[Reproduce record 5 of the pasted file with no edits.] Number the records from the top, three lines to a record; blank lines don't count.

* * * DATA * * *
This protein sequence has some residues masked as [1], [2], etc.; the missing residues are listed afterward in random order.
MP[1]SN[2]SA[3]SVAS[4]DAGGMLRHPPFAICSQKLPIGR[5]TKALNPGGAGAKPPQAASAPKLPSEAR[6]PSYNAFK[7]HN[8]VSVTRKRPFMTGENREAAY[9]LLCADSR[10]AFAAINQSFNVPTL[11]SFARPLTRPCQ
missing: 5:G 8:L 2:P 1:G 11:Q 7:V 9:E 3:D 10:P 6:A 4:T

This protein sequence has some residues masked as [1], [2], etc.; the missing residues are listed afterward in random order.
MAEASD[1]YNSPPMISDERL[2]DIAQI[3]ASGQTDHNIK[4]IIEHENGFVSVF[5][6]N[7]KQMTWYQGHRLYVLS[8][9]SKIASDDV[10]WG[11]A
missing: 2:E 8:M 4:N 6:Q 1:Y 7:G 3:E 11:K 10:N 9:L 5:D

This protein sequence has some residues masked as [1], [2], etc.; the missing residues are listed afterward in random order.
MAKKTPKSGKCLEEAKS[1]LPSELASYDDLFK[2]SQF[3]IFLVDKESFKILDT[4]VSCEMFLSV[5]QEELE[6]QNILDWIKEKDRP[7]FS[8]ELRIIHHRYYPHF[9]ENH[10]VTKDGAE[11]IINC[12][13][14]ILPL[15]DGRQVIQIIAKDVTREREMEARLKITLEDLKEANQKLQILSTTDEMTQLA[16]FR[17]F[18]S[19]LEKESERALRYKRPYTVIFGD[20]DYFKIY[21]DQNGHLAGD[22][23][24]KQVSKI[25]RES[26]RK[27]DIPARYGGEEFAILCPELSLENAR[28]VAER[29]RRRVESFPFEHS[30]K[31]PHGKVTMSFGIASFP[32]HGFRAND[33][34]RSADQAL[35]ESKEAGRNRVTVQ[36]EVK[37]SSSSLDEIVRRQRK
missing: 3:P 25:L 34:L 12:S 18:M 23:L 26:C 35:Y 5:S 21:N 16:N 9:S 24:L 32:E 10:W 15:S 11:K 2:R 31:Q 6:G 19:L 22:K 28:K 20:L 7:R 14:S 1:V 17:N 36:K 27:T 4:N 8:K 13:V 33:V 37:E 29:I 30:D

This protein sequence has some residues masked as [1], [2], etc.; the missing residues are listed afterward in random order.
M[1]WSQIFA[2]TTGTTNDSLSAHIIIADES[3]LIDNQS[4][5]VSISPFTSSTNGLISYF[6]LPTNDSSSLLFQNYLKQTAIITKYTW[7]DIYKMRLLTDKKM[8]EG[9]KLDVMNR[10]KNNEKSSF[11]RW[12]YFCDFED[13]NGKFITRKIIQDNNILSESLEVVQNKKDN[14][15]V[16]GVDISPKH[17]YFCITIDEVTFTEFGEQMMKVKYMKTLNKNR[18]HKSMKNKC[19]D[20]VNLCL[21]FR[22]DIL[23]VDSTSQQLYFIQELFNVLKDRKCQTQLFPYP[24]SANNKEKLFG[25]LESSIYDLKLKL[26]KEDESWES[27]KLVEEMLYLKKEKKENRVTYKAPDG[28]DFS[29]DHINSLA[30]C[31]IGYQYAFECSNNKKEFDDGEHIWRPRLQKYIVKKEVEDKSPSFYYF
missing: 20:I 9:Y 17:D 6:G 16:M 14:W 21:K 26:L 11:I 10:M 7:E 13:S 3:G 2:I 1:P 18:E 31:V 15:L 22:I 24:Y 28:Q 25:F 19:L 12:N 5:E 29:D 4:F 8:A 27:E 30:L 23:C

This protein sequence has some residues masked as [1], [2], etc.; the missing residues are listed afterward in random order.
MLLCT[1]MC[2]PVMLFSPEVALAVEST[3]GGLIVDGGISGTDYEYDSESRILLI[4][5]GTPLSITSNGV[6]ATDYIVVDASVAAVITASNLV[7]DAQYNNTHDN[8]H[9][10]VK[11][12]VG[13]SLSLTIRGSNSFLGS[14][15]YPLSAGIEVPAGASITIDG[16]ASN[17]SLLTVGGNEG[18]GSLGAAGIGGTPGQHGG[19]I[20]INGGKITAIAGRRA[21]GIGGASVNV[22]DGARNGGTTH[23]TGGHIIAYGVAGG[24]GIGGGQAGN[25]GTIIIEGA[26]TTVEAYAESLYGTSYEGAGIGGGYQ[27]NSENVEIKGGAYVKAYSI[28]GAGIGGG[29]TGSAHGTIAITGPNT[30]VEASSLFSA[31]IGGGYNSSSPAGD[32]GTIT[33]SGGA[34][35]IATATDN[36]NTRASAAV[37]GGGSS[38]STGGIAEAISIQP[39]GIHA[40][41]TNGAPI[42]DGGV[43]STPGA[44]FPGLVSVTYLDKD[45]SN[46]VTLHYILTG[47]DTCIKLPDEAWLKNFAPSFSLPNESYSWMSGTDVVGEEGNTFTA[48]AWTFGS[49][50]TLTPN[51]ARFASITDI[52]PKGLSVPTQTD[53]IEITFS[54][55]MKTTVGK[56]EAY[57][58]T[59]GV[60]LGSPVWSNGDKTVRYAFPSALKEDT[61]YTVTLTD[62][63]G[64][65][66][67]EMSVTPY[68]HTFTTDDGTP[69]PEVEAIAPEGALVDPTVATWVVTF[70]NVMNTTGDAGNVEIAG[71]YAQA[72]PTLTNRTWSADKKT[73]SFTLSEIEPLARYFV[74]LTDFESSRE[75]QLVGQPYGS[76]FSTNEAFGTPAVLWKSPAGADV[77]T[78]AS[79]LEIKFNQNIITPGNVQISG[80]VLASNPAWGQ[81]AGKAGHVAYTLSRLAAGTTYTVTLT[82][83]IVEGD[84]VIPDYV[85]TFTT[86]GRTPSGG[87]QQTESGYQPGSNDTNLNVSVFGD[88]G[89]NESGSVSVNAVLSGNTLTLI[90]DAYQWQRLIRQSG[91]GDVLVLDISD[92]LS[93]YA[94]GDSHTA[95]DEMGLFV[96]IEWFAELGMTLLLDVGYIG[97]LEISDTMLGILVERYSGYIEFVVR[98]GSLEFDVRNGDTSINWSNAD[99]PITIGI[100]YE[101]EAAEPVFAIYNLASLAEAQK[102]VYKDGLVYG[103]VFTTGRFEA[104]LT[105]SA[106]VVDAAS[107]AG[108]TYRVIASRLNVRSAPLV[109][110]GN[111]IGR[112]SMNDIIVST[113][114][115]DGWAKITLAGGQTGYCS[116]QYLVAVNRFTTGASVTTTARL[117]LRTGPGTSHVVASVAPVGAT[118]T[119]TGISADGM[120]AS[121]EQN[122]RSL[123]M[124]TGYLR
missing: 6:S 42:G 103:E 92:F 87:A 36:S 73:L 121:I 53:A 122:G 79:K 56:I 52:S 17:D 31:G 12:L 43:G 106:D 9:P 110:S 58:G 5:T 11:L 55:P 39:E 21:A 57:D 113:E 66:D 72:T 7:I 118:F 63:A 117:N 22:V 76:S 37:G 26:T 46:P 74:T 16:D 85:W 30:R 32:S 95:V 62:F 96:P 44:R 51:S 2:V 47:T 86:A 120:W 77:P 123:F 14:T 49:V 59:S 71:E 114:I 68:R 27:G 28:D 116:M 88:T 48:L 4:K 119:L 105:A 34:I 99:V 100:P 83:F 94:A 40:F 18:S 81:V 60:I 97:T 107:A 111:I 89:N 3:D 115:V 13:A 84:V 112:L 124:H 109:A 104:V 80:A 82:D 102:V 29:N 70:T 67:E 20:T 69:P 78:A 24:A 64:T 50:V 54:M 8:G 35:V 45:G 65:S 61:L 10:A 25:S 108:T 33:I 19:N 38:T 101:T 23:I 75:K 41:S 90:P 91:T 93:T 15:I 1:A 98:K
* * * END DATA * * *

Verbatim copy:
This protein sequence has some residues masked as [1], [2], etc.; the missing residues are listed afterward in random order.
MLLCT[1]MC[2]PVMLFSPEVALAVEST[3]GGLIVDGGISGTDYEYDSESRILLI[4][5]GTPLSITSNGV[6]ATDYIVVDASVAAVITASNLV[7]DAQYNNTHDN[8]H[9][10]VK[11][12]VG[13]SLSLTIRGSNSFLGS[14][15]YPLSAGIEVPAGASITIDG[16]ASN[17]SLLTVGGNEG[18]GSLGAAGIGGTPGQHGG[19]I[20]INGGKITAIAGRRA[21]GIGGASVNV[22]DGARNGGTTH[23]TGGHIIAYGVAGG[24]GIGGGQAGN[25]GTIIIEGA[26]TTVEAYAESLYGTSYEGAGIGGGYQ[27]NSENVEIKGGAYVKAYSI[28]GAGIGGG[29]TGSAHGTIAITGPNT[30]VEASSLFSA[31]IGGGYNSSSPAGD[32]GTIT[33]SGGA[34][35]IATATDN[36]NTRASAAV[37]GGGSS[38]STGGIAEAISIQP[39]GIHA[40][41]TNGAPI[42]DGGV[43]STPGA[44]FPGLVSVTYLDKD[45]SN[46]VTLHYILTG[47]DTCIKLPDEAWLKNFAPSFSLPNESYSWMSGTDVVGEEGNTFTA[48]AWTFGS[49][50]TLTPN[51]ARFASITDI[52]PKGLSVPTQTD[53]IEITFS[54][55]MKTTVGK[56]EAY[57][58]T[59]GV[60]LGSPVWSNGDKTVRYAFPSALKEDT[61]YTVTLTD[62][63]G[64][65][66][67]EMSVTPY[68]HTFTTDDGTP[69]PEVEAIAPEGALVDPTVATWVVTF[70]NVMNTTGDAGNVEIAG[71]YAQA[72]PTLTNRTWSADKKT[73]SFTLSEIEPLARYFV[74]LTDFESSRE[75]QLVGQPYGS[76]FSTNEAFGTPAVLWKSPAGADV[77]T[78]AS[79]LEIKFNQNIITPGNVQISG[80]VLASNPAWGQ[81]AGKAGHVAYTLSRLAAGTTYTVTLT[82][83]IVEGD[84]VIPDYV[85]TFTT[86]GRTPSGG[87]QQTESGYQPGSNDTNLNVSVFGD[88]G[89]NESGSVSVNAVLSGNTLTLI[90]DAYQWQRLIRQSG[91]GDVLVLDISD[92]LS[93]YA[94]GDSHTA[95]DEMGLFV[96]IEWFAELGMTLLLDVGYIG[97]LEISDTMLGILVERYSGYIEFVVR[98]GSLEFDVRNGDTSINWSNAD[99]PITIGI[100]YE[101]EAAEPVFAIYNLASLAEAQK[102]VYKDGLVYG[103]VFTTGRFEA[104]LT[105]SA[106]VVDAAS[107]AG[108]TYRVIASRLNVRSAPLV[109][110]GN[111]IGR[112]SMNDIIVST[113][114][115]DGWAKITLAGGQTGYCS[116]QYLVAVNRFTTGASVTTTARL[117]LRTGPGTSHVVASVAPVGAT[118]T[119]TGISADGM[120]AS[121]EQN[122]RSL[123]M[124]TGYLR
missing: 6:S 42:G 103:E 92:F 87:A 36:S 73:L 121:I 53:A 122:G 79:K 56:I 52:S 17:D 31:G 12:L 43:G 106:D 9:P 110:S 58:G 5:T 11:L 55:P 39:E 21:A 57:D 113:E 66:D 72:T 7:I 118:F 63:A 117:N 22:V 76:S 37:G 26:T 46:P 74:T 16:D 85:W 30:R 32:S 95:V 62:F 96:P 44:R 51:S 2:V 47:T 86:A 120:W 77:P 123:F 14:T 49:V 59:S 71:E 114:I 68:R 27:G 28:D 116:M 88:T 48:L 4:K 119:L 105:A 34:I 99:V 100:P 83:F 94:A 40:F 18:S 81:V 60:I 97:T 107:A 111:I 89:N 3:D 115:V 13:A 84:V 112:L 124:H 109:A 104:V 80:A 82:D 102:V 29:N 70:T 67:E 20:T 69:P 78:A 24:A 64:T 50:V 54:M 8:G 35:V 45:G 65:S 61:L 10:A 25:S 108:T 33:I 19:N 38:T 101:T 23:I 75:K 41:S 90:P 91:T 93:T 15:I 1:A 98:K